You may think that humans only have five senses, but in fact we have many more.
Graham Easton delves into the extra senses that we take for granted, from our sense of balance to our sense of time.Graham cautiously steps into a Pain Research laboratory to discover why some things hurt more than others.
Plus he talks to The Torture King, the ex-Jim Rose circus performer, who threads skewers right through his bicep.
How does he control the pain?
Graham attempts to master balance by taking a lesson with The English National Ballet.
He has a dizzy moment in the balance lab at Charing Cross Hospital, and finds out why alcohol can put you in a spin.
But what happens if your balance systems goes permanently astray? Steve Geary has a rare condition which affects his sense of balance and means that he can hear his eyes squeak.
Graham looks at our body's sense of time.
Time is the most commonly used noun in the English language, and Dave Rooney, Curator of Timekeeping at Greenwich, explains why humans are so obsessed with timekeeping.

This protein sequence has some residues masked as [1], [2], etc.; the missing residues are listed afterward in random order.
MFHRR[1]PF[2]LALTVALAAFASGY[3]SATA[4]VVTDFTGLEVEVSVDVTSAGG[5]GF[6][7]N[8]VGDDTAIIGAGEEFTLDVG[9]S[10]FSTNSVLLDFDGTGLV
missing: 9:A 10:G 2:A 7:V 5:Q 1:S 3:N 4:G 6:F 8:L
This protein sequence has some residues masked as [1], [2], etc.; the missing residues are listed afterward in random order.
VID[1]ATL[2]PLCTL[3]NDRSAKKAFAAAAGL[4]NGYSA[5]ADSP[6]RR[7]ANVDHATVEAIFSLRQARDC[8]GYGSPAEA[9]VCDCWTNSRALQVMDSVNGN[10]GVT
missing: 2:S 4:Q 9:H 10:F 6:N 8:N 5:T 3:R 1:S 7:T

Even without looking at our watch, the brain's internal clock is incredibly accurate - correctly judging time intervals down to the millisecond.
However, this internal clock can go haywire, as Graham finds out under hypnosis.
Dr Mike Stroud has accompanied Sir Ranulph Fiennes on marathons and expeditions across the globe, from Antarctica to Africa.
He explains the intricate system we use to keep our temperature stable, even in extreme environments.
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This programme explores the bodily functions.
From eating to excreting, how do these inner senses tell us when we are full? Graham visits Dr Slack at his bladder clinic.